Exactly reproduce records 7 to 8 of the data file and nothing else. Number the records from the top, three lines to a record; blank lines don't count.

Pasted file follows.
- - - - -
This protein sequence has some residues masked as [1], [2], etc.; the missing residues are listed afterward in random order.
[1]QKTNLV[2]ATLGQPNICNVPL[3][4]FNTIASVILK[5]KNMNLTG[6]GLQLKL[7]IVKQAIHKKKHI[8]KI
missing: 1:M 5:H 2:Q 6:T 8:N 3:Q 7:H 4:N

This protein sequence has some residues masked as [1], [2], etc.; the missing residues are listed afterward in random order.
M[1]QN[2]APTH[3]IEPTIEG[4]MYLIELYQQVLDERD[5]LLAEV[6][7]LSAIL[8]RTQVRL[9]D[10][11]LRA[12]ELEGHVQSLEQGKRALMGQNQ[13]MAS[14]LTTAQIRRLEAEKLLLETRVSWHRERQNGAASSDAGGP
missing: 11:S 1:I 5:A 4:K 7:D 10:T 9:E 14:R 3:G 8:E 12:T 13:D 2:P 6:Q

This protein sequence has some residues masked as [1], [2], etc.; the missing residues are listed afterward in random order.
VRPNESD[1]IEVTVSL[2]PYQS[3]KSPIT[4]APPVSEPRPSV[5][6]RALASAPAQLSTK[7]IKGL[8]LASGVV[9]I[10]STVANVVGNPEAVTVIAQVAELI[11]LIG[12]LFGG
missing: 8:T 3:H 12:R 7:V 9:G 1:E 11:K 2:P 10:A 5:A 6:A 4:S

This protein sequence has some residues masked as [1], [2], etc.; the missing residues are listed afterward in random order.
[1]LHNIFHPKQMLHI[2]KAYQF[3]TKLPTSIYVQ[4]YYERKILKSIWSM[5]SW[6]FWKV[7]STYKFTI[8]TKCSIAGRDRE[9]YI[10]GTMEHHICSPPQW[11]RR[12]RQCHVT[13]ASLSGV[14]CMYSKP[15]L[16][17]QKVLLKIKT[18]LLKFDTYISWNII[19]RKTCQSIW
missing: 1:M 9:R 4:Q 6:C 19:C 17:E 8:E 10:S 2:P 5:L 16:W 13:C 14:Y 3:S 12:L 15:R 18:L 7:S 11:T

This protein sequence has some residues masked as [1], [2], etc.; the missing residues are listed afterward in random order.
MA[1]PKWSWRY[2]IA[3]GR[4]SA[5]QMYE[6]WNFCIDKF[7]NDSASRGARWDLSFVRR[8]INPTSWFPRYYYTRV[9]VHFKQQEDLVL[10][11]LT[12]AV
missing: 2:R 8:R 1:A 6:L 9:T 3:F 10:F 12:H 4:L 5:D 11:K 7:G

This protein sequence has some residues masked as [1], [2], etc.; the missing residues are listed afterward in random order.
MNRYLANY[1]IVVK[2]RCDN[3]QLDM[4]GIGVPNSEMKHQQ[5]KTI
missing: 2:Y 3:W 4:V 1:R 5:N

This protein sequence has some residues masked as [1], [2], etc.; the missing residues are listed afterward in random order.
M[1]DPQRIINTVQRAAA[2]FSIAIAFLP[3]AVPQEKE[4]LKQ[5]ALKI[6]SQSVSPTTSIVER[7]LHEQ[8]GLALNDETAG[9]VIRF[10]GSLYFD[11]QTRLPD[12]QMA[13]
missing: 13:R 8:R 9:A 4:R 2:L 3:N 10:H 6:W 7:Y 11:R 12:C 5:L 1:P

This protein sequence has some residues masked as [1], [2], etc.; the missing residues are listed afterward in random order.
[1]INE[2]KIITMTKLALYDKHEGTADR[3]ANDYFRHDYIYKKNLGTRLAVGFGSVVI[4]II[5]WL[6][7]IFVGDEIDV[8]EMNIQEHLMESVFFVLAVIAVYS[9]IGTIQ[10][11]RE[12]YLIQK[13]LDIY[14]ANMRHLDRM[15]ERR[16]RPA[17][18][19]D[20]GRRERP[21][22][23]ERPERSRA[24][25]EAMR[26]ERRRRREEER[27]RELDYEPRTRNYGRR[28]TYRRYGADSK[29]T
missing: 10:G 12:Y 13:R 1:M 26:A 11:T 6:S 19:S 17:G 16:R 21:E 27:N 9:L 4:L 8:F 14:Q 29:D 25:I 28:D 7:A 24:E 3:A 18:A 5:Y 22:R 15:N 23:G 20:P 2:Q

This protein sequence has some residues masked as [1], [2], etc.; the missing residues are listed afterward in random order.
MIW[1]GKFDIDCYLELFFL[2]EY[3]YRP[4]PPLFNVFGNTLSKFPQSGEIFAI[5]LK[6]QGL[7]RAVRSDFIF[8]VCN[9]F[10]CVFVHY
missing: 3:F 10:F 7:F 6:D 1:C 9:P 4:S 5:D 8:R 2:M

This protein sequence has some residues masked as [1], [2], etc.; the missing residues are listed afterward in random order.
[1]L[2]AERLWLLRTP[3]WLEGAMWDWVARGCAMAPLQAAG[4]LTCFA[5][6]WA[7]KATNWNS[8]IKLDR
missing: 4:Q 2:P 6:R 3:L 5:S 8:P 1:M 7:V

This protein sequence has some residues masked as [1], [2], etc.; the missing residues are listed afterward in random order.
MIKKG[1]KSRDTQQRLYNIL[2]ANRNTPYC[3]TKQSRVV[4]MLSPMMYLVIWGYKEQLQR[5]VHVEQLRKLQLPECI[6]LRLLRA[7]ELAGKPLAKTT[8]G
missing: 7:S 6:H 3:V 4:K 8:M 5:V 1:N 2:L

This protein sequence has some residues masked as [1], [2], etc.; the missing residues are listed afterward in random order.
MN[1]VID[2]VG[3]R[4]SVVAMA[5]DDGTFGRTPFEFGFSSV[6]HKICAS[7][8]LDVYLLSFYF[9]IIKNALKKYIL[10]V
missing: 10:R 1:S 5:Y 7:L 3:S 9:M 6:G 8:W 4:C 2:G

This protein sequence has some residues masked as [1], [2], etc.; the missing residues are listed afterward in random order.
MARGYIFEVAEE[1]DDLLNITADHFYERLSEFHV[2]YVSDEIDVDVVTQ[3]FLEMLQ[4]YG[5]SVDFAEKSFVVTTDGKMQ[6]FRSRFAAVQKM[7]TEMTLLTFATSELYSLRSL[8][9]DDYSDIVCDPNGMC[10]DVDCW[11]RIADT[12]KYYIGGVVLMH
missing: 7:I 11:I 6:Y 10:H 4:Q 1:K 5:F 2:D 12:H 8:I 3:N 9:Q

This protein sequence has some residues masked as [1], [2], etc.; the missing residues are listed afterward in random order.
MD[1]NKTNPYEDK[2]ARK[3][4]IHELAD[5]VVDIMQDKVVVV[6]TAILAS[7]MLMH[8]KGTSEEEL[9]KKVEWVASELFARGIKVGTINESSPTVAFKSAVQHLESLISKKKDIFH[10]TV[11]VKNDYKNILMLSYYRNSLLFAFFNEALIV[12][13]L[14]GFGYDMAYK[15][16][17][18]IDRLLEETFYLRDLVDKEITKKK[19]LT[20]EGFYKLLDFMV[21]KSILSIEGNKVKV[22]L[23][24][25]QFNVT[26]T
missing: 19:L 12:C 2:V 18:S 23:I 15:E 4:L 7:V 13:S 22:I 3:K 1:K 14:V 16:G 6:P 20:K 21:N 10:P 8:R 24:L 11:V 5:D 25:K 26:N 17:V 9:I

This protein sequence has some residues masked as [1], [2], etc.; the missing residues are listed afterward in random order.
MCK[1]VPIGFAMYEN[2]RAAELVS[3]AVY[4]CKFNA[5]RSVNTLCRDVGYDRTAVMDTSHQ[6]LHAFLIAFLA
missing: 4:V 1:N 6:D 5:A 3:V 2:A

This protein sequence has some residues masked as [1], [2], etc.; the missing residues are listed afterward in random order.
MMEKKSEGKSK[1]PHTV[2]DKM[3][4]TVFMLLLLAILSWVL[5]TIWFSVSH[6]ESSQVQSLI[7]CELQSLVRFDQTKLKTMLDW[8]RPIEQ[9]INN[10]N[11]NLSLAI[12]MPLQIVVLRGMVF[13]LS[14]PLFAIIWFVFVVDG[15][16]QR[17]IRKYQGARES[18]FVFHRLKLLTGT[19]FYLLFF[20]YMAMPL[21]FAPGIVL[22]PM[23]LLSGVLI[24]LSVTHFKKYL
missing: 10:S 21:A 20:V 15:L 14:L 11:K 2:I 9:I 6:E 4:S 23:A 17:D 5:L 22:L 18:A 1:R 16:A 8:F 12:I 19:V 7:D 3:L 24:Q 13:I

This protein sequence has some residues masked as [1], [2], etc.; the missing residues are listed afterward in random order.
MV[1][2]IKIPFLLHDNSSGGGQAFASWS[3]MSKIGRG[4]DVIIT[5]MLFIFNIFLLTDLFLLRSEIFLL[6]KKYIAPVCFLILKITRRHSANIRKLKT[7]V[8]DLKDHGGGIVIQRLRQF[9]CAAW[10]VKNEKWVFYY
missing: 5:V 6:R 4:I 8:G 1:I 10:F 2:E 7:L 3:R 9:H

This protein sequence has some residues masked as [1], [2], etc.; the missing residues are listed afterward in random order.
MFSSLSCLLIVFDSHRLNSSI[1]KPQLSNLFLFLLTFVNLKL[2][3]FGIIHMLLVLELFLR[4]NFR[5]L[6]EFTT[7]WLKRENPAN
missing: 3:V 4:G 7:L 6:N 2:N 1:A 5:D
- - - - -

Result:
This protein sequence has some residues masked as [1], [2], etc.; the missing residues are listed afterward in random order.
M[1]DPQRIINTVQRAAA[2]FSIAIAFLP[3]AVPQEKE[4]LKQ[5]ALKI[6]SQSVSPTTSIVER[7]LHEQ[8]GLALNDETAG[9]VIRF[10]GSLYFD[11]QTRLPD[12]QMA[13]
missing: 13:R 8:R 9:A 4:R 2:L 3:N 10:H 6:W 7:Y 11:R 12:C 5:L 1:P

This protein sequence has some residues masked as [1], [2], etc.; the missing residues are listed afterward in random order.
[1]INE[2]KIITMTKLALYDKHEGTADR[3]ANDYFRHDYIYKKNLGTRLAVGFGSVVI[4]II[5]WL[6][7]IFVGDEIDV[8]EMNIQEHLMESVFFVLAVIAVYS[9]IGTIQ[10][11]RE[12]YLIQK[13]LDIY[14]ANMRHLDRM[15]ERR[16]RPA[17][18][19]D[20]GRRERP[21][22][23]ERPERSRA[24][25]EAMR[26]ERRRRREEER[27]RELDYEPRTRNYGRR[28]TYRRYGADSK[29]T
missing: 10:G 12:Y 13:R 1:M 26:A 11:T 6:S 19:S 17:G 16:R 21:E 27:N 9:L 4:L 8:F 14:Q 29:D 25:I 28:D 7:A 24:E 3:A 18:A 5:Y 22:R 15:N 23:G 20:P 2:Q